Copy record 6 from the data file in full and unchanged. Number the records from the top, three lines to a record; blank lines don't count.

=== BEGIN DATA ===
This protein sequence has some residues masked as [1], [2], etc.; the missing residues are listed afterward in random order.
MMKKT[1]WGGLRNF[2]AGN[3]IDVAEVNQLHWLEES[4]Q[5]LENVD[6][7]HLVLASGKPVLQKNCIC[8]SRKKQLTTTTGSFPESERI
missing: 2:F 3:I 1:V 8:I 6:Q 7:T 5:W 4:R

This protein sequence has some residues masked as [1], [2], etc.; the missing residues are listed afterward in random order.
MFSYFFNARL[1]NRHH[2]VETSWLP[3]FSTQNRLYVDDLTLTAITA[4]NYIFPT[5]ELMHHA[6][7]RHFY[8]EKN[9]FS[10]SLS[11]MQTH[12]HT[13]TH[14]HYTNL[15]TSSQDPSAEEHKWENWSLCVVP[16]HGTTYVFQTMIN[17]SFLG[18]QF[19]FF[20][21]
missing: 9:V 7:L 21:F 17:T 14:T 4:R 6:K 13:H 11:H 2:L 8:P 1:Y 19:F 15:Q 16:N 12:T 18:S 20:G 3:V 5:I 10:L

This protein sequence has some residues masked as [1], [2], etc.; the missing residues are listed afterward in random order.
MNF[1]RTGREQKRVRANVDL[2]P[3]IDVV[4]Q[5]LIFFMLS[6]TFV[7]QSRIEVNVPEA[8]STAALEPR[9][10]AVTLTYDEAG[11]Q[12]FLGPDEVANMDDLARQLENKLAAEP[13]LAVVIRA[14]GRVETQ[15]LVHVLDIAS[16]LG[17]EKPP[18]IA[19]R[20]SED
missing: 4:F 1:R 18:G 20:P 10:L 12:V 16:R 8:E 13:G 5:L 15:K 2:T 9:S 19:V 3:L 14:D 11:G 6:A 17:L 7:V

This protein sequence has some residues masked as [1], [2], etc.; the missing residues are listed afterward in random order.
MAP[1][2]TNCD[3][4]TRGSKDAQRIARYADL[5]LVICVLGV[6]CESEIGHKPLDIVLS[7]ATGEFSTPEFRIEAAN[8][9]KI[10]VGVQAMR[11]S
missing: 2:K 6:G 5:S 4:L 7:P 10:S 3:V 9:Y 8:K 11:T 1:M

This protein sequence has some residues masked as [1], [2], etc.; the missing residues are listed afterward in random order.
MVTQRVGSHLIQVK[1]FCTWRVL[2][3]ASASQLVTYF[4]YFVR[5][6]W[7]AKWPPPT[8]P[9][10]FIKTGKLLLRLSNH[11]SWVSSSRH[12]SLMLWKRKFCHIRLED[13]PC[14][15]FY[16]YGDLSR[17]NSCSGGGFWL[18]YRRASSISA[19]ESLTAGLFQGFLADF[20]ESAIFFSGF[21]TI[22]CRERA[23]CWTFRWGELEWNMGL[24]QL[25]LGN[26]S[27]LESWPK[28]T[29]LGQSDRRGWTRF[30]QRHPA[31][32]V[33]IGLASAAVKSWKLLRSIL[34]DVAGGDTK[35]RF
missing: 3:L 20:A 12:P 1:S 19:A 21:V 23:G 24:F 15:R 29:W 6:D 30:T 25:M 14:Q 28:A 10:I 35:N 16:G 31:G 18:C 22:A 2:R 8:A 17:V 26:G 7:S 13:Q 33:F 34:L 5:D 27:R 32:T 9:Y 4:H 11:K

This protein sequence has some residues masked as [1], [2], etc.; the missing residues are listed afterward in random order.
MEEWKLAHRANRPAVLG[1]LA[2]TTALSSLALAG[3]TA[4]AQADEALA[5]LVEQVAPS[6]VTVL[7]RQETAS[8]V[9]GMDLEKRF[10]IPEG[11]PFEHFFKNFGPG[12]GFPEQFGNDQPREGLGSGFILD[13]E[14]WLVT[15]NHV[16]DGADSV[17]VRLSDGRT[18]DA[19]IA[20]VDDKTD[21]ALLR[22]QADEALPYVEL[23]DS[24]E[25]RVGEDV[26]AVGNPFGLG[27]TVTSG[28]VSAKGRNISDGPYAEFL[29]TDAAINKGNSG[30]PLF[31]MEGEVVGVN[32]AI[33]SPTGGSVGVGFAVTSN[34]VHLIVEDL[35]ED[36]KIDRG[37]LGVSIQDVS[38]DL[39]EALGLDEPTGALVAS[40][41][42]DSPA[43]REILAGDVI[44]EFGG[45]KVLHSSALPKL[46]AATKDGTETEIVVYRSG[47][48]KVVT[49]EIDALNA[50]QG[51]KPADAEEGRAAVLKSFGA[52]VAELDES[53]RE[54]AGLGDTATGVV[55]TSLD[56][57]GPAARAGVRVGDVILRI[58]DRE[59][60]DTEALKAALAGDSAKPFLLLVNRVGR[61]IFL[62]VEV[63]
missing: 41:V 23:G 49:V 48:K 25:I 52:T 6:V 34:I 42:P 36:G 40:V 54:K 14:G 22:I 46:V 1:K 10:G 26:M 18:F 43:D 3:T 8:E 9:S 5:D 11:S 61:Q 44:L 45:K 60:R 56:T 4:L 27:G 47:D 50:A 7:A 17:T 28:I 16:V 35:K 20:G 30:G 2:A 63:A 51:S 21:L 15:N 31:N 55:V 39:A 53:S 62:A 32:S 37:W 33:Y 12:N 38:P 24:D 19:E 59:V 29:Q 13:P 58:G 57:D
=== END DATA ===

This protein sequence has some residues masked as [1], [2], etc.; the missing residues are listed afterward in random order.
MEEWKLAHRANRPAVLG[1]LA[2]TTALSSLALAG[3]TA[4]AQADEALA[5]LVEQVAPS[6]VTVL[7]RQETAS[8]V[9]GMDLEKRF[10]IPEG[11]PFEHFFKNFGPG[12]GFPEQFGNDQPREGLGSGFILD[13]E[14]WLVT[15]NHV[16]DGADSV[17]VRLSDGRT[18]DA[19]IA[20]VDDKTD[21]ALLR[22]QADEALPYVEL[23]DS[24]E[25]RVGEDV[26]AVGNPFGLG[27]TVTSG[28]VSAKGRNISDGPYAEFL[29]TDAAINKGNSG[30]PLF[31]MEGEVVGVN[32]AI[33]SPTGGSVGVGFAVTSN[34]VHLIVEDL[35]ED[36]KIDRG[37]LGVSIQDVS[38]DL[39]EALGLDEPTGALVAS[40][41][42]DSPA[43]REILAGDVI[44]EFGG[45]KVLHSSALPKL[46]AATKDGTETEIVVYRSG[47][48]KVVT[49]EIDALNA[50]QG[51]KPADAEEGRAAVLKSFGA[52]VAELDES[53]RE[54]AGLGDTATGVV[55]TSLD[56][57]GPAARAGVRVGDVILRI[58]DRE[59][60]DTEALKAALAGDSAKPFLLLVNRVGR[61]IFL[62]VEV[63]
missing: 41:V 23:G 49:V 48:K 25:I 52:T 6:V 34:I 42:P 36:G 40:V 54:K 14:G 22:I 46:V 1:K 10:G 26:M 18:F 43:D 3:T 8:E 9:S 5:D 11:S 61:Q 44:L 45:K 60:R 56:T 4:L 27:G 47:D 50:A 7:A 17:T 28:I 16:V 35:K 20:G 30:G 2:A 63:A 51:S 21:L 15:N 31:N 55:V 39:A 53:S 62:A 32:S 37:W 33:Y 12:N 38:P 24:D 19:E 59:V 29:Q 13:P 58:G 57:D